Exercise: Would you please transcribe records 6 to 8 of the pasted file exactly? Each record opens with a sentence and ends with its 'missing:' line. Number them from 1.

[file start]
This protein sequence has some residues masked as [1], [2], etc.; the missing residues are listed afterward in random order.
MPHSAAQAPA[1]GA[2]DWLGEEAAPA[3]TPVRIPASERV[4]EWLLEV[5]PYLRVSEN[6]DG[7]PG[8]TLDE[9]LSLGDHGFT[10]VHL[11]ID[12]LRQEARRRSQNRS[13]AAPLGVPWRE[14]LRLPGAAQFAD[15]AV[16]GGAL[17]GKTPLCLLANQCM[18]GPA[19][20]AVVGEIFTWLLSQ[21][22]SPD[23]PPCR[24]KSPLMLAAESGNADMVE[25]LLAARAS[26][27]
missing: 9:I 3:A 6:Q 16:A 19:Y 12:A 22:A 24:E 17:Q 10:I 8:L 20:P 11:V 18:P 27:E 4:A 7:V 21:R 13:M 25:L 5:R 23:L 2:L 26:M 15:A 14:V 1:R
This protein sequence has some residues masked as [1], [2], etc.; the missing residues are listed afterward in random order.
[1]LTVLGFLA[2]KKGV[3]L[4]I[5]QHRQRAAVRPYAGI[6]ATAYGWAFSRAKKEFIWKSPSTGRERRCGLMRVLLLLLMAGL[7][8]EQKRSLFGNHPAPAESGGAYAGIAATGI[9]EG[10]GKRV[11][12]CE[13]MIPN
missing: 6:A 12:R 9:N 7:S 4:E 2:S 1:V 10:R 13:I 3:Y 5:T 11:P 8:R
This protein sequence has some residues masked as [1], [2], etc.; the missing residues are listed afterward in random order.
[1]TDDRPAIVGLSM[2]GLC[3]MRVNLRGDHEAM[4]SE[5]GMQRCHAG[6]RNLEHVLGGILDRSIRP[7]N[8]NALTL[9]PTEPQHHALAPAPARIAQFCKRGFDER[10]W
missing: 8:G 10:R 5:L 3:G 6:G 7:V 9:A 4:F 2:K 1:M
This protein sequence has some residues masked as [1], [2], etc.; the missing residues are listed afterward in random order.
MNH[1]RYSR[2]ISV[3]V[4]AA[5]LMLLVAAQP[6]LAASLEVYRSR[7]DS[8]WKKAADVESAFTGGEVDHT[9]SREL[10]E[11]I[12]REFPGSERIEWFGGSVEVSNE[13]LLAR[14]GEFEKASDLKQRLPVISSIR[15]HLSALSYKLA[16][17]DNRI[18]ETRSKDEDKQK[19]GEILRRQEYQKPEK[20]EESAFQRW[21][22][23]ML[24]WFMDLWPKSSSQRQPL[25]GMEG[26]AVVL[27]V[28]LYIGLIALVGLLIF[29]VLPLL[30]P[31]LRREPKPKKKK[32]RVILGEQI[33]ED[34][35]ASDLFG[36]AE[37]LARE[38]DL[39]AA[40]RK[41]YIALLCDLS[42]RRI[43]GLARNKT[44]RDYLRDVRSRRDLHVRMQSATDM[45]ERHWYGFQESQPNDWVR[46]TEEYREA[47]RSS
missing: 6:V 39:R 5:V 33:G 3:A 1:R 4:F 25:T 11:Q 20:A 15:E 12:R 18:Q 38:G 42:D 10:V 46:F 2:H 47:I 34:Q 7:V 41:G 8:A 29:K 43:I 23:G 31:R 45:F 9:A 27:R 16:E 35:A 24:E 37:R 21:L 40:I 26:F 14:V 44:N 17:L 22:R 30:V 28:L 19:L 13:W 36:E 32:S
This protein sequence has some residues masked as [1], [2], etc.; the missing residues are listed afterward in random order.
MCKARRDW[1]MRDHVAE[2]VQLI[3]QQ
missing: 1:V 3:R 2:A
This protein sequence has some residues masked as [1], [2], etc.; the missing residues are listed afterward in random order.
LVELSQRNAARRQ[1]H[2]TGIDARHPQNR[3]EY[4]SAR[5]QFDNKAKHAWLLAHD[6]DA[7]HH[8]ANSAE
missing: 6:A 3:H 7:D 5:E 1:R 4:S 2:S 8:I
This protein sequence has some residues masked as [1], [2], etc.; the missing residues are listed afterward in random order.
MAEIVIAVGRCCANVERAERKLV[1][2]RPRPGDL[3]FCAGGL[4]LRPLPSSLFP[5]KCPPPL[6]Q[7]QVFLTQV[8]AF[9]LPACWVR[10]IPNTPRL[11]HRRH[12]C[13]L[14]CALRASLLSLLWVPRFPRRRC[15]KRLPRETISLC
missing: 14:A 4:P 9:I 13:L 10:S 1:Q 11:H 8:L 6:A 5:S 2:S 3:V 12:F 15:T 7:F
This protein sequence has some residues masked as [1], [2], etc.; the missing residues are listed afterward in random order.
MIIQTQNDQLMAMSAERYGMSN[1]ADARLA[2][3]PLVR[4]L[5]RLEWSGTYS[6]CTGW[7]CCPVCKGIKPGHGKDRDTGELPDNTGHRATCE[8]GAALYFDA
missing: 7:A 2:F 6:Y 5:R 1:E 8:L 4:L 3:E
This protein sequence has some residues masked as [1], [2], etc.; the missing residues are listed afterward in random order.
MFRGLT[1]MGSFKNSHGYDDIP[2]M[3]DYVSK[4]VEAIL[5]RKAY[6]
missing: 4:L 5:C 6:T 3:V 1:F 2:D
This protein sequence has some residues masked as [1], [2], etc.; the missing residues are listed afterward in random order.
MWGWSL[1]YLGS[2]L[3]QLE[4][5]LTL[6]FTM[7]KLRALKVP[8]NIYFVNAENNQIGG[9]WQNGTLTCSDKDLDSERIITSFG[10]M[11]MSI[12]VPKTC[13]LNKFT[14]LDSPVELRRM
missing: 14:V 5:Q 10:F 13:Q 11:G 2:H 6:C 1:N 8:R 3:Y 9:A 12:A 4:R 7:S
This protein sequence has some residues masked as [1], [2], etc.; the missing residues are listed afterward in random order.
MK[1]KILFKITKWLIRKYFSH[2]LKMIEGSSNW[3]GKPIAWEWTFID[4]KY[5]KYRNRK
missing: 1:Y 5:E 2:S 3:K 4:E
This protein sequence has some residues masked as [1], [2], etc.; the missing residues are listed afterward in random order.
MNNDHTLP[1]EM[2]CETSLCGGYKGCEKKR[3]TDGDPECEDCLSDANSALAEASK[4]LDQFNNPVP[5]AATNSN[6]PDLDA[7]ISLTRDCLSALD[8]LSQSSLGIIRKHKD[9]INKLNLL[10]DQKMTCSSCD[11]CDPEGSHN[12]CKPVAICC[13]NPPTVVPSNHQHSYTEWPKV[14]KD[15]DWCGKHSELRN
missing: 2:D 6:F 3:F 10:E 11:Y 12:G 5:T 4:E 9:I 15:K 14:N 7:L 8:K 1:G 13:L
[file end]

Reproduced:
This protein sequence has some residues masked as [1], [2], etc.; the missing residues are listed afterward in random order.
LVELSQRNAARRQ[1]H[2]TGIDARHPQNR[3]EY[4]SAR[5]QFDNKAKHAWLLAHD[6]DA[7]HH[8]ANSAE
missing: 6:A 3:H 7:D 5:E 1:R 4:S 2:S 8:I
This protein sequence has some residues masked as [1], [2], etc.; the missing residues are listed afterward in random order.
MAEIVIAVGRCCANVERAERKLV[1][2]RPRPGDL[3]FCAGGL[4]LRPLPSSLFP[5]KCPPPL[6]Q[7]QVFLTQV[8]AF[9]LPACWVR[10]IPNTPRL[11]HRRH[12]C[13]L[14]CALRASLLSLLWVPRFPRRRC[15]KRLPRETISLC
missing: 14:A 4:P 9:I 13:L 10:S 1:Q 11:H 8:L 6:A 5:S 2:S 3:V 12:F 15:T 7:F
This protein sequence has some residues masked as [1], [2], etc.; the missing residues are listed afterward in random order.
MIIQTQNDQLMAMSAERYGMSN[1]ADARLA[2][3]PLVR[4]L[5]RLEWSGTYS[6]CTGW[7]CCPVCKGIKPGHGKDRDTGELPDNTGHRATCE[8]GAALYFDA
missing: 7:A 2:F 6:Y 5:R 1:E 8:L 4:L 3:E